The 11th U.S. Circuit Court of Appeals has decided to let former Valdosta State University President Ronald Zaccari face a personal damage lawsuit by a student who claims Zaccari unjustly tossed him from the school.
The case originated when Zaccari, when he was still president of Valdosta State, ordered student Thomas Hayden Barnes to be “administratively withdrawn,” or expelled, because he alleged Barnes was a threat.
The student had been campaigning against a plan by Zaccari to spend $30 million of the college’s money for parking garages.
A district court said Barnes could seek damages from Zaccari personally, and a three-judge panel of the 11th Circuit Court agreed. Now, according to the Foundation for Individual Rights in Education, Zaccari’s request for a rehearing before the full 11th Circuit was rejected.
FIRE called the decision a victory for student rights.
The denial of a rehearing “means that the unanimous decision against Zaccari issued by an 11th Circuit panel this past February will not be revisited by the appellate court,” FIRE explained.
FIRE said Zaccari could take the liability dispute to the U.S. Supreme Court, but there had been no word on whether that decision had been made.
Find out what it’s like for the faithful to be in a secular college, in “Fish Out of Water,” while Jim Nelson Black outlines in “Freefall of the American University” the bias and proselytizing that goes on in higher education.
The battle began in the spring of 2007, when Barnes peacefully protested Zaccari’s plan to spend $30 million of student fee money to construct two parking garages on campus.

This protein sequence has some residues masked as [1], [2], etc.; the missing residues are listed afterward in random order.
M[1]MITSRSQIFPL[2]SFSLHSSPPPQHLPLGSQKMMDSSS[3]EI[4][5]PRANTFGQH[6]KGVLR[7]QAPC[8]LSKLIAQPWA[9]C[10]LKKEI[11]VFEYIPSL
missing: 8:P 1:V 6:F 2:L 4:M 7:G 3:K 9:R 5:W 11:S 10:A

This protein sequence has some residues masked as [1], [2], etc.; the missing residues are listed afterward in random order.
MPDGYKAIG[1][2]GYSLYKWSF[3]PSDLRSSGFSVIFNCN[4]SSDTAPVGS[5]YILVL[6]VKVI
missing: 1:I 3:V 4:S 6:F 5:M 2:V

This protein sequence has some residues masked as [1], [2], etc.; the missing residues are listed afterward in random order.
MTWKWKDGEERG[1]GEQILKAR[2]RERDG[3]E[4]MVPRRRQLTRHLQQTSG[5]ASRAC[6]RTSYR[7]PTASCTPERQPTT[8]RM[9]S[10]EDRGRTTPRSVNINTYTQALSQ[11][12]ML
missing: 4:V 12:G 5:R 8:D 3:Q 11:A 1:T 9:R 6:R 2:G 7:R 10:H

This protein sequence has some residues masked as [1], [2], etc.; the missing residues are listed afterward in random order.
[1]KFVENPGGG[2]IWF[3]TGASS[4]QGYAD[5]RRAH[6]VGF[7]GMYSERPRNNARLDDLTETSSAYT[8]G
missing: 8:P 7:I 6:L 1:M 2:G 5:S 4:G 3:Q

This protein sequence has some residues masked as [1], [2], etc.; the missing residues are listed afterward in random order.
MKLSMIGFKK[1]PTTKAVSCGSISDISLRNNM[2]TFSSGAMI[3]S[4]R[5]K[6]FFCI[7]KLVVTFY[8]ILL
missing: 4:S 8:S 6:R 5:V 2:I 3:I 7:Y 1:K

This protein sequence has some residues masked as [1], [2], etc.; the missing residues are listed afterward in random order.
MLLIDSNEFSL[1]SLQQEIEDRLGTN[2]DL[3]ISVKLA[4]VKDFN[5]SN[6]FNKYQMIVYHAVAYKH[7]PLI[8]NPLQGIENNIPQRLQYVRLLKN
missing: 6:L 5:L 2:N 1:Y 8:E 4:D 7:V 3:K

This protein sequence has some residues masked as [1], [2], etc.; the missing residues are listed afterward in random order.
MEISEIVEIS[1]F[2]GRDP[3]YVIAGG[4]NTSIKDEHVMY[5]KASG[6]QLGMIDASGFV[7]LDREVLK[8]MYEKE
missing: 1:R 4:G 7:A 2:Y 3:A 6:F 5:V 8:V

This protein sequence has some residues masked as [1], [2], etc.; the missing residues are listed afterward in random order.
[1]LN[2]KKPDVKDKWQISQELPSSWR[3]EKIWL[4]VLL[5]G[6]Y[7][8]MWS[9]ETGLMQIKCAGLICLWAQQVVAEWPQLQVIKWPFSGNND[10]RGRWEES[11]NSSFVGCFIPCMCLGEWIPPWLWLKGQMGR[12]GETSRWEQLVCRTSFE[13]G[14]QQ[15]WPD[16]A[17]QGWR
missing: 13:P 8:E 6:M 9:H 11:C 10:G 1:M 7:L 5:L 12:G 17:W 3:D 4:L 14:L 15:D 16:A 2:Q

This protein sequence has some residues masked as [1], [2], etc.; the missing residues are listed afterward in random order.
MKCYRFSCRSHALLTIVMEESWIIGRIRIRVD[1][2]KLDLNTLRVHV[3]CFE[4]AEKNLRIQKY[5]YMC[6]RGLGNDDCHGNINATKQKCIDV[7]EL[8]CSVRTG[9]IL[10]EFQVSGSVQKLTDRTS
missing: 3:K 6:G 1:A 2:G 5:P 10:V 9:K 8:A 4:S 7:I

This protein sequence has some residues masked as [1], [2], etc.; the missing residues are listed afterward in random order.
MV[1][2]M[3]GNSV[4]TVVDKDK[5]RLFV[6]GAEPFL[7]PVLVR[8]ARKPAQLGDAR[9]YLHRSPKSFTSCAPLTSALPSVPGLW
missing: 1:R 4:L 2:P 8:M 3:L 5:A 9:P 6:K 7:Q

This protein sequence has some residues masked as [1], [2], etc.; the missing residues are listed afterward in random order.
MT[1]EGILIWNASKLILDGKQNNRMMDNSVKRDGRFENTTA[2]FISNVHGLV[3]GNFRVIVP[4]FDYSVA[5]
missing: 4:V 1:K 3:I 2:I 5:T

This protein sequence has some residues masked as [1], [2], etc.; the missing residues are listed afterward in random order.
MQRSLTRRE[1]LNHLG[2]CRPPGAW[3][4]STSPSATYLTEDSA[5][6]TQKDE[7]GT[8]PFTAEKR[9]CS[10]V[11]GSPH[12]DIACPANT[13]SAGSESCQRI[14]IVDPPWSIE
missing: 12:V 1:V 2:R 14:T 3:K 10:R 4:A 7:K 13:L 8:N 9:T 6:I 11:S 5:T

Barnes expressed his concerns and proposed what he saw as environmentally friendly alternatives in flyers and emails to student and faculty governing bodies, and the board of regents of the University System of Georgia.
Zaccari, against the counsel of his advisers, called Barnes a threat and ordered him “administratively withdrawn” from the school.
Zaccari alleged Barnes was a “clear and present danger” and gave him no opportunity to challenge the punishment.
The lawsuit was filed in 2009, and the next year a federal judge ruled that because Zaccari expelled Barnes without notice or hearing, Barnes’ constitutional right to due process was violated.
The ruling from the 11th Circuit’s three-judge panel said: “The [state university] code repeatedly assures VSU students that they will receive due process before being suspended or expelled. Having made such assurances, Zaccari cannot reverse course and ‘magically declare’ Barnes’s entitlement to his continued enrollment is not a protected property interest.”
FIRE President Greg Lukianoff said at the time that the “landmark ruling from the 11th Circuit leaves no doubt that university administrators who choose to ignore the due process rights of their students do so at their peril.”
“For too long, college administrators have blatantly ignored their students’ constitutional rights when they deemed it convenient,” he said. “With this decision, it appears that courts are finally ready to make them personally pay for that abuse of power.”
If Zaccari chooses not to appeal to the Supreme Court, the case would be returned to the district court for hearing on Barnes’ claim.
When the district judge ruled in favor of Barnes, FIRE sent hundreds of letters to college executives to put them on notice that their own hefty personal payment packages could be hit if they violate the rights of students.
“For too long, public college administrators have been intentionally violating the free speech rights of their students, secure in the knowledge that they won’t personally lose a dime should a court rule against them,” said Robert Shibley, a senior vice president for FIRE, at the time. “This has given administrators the opportunity to censor whatever opinions they dislike and make all of us pay for it.”\